Opinion: Sony Appeases North Korea

nkNorth Korea is one of history’s most brutal, irrational, vicious, and cruel regimes. The so-called Democratic People’s Republic of Korea is not democratic, views its people as dehumanized slaves to the collective, and sullies the notion of republicanism through rule by a monarchic dynasty now in its third generation. Despite its status as the closest realization of George Orwell’s dystopian fascist nightmares, North Korea continues to be seen by most Americans, and by most American media, as more ridiculous than evil. This is a mistake.

A few weeks ago, Sony Pictures Entertainment had its computer systems infiltrated and confidential information taken that was publicly revealed by the infiltrators. Aside from embarrassing e-mail messages and private records about employees and actors, including home addresses, telephone numbers, credit card numbers and salaries, several commercial films (both released and unreleased) were pirated. It is universally suspected that the computer attack was carried out by infiltration groups under the command and control of the government of North Korea, widely reputed to be heavily invested in the new field of “cyber-warfare.”

Sony is presumed to have been targeted because of its film The Interview, originally scheduled for release on Christmas Day. The official Sony summary (from IMDB) is sufficient to give a sense of why: “In the action-comedy The Interview, Dave Skylark (James Franco) and his producer Aaron Rapoport (Seth Rogen) run the popular celebrity tabloid TV show ‘Skylark Tonight.’ When they discover that North Korean dictator Kim Jong-un is a fan of the show, they land an interview with him in an attempt to legitimize themselves as journalists. As Dave and Aaron prepare to travel to Pyongyang, their plans change when the CIA recruits them, perhaps the two least-qualified men imaginable, to assassinate Kim Jong-un.”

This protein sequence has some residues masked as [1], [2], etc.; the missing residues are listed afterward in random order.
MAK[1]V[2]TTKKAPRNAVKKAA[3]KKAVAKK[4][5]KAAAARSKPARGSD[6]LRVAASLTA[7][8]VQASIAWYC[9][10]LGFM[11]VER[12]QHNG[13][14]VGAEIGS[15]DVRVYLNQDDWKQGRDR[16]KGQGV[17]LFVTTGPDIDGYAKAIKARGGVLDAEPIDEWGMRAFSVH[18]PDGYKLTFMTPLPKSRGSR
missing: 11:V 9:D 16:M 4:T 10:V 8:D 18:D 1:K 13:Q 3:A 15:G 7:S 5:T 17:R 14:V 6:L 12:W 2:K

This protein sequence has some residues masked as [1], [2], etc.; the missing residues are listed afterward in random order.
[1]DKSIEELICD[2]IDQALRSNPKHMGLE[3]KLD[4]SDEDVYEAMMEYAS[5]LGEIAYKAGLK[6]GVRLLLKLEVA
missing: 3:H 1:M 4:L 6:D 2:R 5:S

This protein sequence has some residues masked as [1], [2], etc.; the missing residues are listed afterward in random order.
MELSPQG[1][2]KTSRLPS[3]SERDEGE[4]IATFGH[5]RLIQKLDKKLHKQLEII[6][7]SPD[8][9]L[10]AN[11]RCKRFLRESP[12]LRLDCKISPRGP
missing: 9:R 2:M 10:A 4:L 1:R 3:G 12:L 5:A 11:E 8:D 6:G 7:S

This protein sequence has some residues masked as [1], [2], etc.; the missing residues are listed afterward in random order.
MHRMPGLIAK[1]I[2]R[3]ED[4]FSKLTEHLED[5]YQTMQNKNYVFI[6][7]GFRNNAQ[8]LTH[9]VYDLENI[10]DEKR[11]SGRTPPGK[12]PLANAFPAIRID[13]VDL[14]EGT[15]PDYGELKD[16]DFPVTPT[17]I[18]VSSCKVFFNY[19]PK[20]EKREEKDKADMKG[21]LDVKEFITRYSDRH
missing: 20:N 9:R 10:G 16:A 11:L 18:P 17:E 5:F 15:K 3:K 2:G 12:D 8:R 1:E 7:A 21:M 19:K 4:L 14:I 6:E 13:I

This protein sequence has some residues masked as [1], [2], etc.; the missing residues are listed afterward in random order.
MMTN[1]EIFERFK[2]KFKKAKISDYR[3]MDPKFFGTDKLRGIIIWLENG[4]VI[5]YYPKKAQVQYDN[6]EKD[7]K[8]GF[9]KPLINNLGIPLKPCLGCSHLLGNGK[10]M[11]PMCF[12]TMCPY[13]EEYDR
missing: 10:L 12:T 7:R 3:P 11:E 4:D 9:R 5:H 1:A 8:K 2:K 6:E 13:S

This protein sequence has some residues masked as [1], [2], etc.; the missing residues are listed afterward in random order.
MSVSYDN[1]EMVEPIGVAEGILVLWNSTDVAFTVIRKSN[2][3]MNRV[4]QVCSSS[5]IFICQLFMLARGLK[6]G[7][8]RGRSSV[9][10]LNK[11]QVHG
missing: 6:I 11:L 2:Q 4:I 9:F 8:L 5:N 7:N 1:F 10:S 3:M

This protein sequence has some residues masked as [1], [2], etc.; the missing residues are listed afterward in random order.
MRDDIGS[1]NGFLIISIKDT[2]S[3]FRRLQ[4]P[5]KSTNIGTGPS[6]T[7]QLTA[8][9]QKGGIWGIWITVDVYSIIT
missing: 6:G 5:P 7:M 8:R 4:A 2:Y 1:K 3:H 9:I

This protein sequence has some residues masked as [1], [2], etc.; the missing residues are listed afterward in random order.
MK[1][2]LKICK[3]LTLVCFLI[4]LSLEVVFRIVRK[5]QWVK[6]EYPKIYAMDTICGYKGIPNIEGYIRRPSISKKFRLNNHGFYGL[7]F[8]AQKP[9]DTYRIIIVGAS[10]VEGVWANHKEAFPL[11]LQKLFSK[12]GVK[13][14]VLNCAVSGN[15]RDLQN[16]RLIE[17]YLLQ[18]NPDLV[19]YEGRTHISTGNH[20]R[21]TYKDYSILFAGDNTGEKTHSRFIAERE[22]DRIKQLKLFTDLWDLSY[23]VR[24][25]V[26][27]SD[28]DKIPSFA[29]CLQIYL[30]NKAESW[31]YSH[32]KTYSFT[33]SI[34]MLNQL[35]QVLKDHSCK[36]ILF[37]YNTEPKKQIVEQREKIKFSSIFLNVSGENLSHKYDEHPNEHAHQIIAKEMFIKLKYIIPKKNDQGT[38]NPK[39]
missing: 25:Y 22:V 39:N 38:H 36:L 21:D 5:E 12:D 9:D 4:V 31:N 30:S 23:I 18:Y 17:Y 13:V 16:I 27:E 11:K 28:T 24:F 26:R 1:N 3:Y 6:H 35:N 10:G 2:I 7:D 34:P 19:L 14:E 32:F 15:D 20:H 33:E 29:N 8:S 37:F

'The Interview' Barcelona Photocall

On the one hand, it’s easy to see why any nation would legitimately be upset about a film whose core plot is about the assassination of its head of state: If North Korea made a comedy about trying to assassinate Barack Obama, there would be outrage among Americans. From their frame of reference in a totalitarian state where the government controls absolutely every aspect of daily life, there is a legitimate cognitive disconnect where the North Koreans are incapable of understanding that Sony’s stupid satire movie is not an instrument of United States foreign policy. Ironically, Rogen and Franco, playing characters who bumble their way into a high-stakes diplomatic crisis, actually did bumble their way into a high-stakes diplomatic crisis.

At first, leaked information from the computer infiltration was released showing that Sony spent $44 million making The Interview, including paying Rogen $8.4 million for co-directing and acting and paying Franco $6.5 million for acting. Threats of violence were circulated, leading Sony to cancel the premiere of the film in New York City and to cancel all promotional appearances for Rogen and Franco. Eventually Sony announced that movie theater exhibition chains with concerns about safety of their facilities, their staffs, and their audiences would be excused from contract if they wanted to pull out of showing the film, and all of them did. At this point, it seems doubtful whether the film will make it out of the Sony vault ever to be seen by anyone.